My journey of discernment, “How Christian Music Saved Us“, took me from ska to hip hop to hardcore and beyond. I laughed through teens skanking to The O.C. Supertones; encountered pierced, tattooed, leather sporting Christian bikers at a P.O.D. concert and was overwhelmed by the showmanship of Project 86.

One21music is trying to make your journey of discernment a little easier. We are doing the research. We are listening to the music. We will be encountering the musicians.

In doing so, we hope to help you focus on meaningful Christian music, that is wholesome and uplifting, that shares your faith and your Christian values. But make no mistake; you still need to exercise discernment. You will need to choose the One21 artists that express your faith and share them with others in your life.

Tell me what you think. How can we exercise meaningful discernment as Christian leaders without engaging in legalism?  Share with me your stories of trying to help you teens discern meaningful uplifting music from degrading music.

Comments

  1. Jim says:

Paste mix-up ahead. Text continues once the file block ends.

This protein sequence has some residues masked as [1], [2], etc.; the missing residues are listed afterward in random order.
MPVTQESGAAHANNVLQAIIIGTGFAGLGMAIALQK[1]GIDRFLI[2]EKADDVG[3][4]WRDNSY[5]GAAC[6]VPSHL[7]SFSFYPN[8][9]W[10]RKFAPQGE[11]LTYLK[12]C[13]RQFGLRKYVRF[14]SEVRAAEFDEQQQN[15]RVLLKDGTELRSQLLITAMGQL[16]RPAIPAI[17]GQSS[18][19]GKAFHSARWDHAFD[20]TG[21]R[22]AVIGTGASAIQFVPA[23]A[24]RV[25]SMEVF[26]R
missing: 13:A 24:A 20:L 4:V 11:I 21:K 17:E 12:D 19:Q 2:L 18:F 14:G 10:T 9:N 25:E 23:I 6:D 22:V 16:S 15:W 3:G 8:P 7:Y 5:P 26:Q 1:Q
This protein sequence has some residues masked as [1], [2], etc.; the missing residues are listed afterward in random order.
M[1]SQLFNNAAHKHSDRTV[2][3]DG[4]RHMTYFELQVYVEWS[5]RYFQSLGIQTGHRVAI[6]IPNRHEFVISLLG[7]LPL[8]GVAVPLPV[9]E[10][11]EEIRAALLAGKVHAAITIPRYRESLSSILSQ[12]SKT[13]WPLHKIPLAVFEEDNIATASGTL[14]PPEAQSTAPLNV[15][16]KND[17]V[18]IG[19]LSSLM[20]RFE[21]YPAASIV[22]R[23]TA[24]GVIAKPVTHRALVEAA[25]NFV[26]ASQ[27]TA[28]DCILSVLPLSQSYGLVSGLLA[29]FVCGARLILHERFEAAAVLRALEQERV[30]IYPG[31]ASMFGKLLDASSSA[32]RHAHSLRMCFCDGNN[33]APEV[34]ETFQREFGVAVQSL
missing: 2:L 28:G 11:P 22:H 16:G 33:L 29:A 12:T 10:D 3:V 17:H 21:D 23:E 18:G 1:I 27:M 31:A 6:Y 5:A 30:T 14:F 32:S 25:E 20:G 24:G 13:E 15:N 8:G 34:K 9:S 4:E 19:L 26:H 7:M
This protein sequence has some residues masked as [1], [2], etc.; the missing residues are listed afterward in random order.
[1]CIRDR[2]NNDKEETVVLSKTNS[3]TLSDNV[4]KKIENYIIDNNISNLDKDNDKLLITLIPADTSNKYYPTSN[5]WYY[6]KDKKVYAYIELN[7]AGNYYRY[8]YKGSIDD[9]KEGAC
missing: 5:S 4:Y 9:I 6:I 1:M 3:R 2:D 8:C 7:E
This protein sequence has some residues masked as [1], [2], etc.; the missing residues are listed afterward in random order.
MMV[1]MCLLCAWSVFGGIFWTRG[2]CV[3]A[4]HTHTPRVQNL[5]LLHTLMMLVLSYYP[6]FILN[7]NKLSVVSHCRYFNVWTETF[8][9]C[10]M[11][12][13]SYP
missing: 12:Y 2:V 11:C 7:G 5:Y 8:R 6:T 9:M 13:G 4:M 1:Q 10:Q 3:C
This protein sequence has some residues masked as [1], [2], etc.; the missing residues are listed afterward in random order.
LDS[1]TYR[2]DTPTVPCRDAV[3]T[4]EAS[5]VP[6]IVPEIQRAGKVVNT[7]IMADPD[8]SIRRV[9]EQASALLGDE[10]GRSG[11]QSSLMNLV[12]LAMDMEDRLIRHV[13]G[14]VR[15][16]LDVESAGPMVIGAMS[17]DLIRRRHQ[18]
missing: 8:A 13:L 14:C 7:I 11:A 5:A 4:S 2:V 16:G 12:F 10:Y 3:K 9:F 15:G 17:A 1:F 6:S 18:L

Greatly agree. Too often legalsim causes “Church” people to judge without understaning. Even when the facts are presented, we run into a stone wall of unChristlike rules and regs. Back in 1978, while doing a Saturday afternoon on-air show for Christian youth, I played Michael Omartian’s “Whatchersign” and immediately afterward received a phone call from a local advertiser condeming the song for promoting astrology and threatening to stop advertising on the station. Once I explained the song and showed how the lyrics only proved to mock astrology I realized I was not dealing with a rational Christian but rather one who was too wrapped up on her beliefs to listen to the voice of reason. I knew the lady but she never identified herself and I think she thought I didn’t know who she was. So to allow her to save face, I didn’t call her by name. She’s a good Christian lady, but this was the situation I kept running into. The best show I ever had was that day. Monday, my boss and his wife complained that they had listened in and it sounded too much like a local top pop station, which shall remain unnamed here. I almost took a step back as it floored me to think they were complaining about a professional sounding station. The real problem was that it wasn’t a Religious sounding station but that was never said. I had had enough and spoke my mind, reminding them that I had been promised freedom to program the youth show on Saturdays. Not long after, I was fired and left the broadcast industry, it’s hard to find work in Miami radio. But my replacement was soon let go and the station folded a short time after that. It’s a shame because the station was in a pretty good area and ministered to all people. My best friend was a Brother about 10 years my senior but his set was geared to Aftican American Christians. We loved each other’s shows and would share music with each other. His was a true understanding of Christian ministry through Contemporary Christian Music, no matter what genre. So, I know whereof though speakest. Press on my Amigo and may God Direct and Bless you.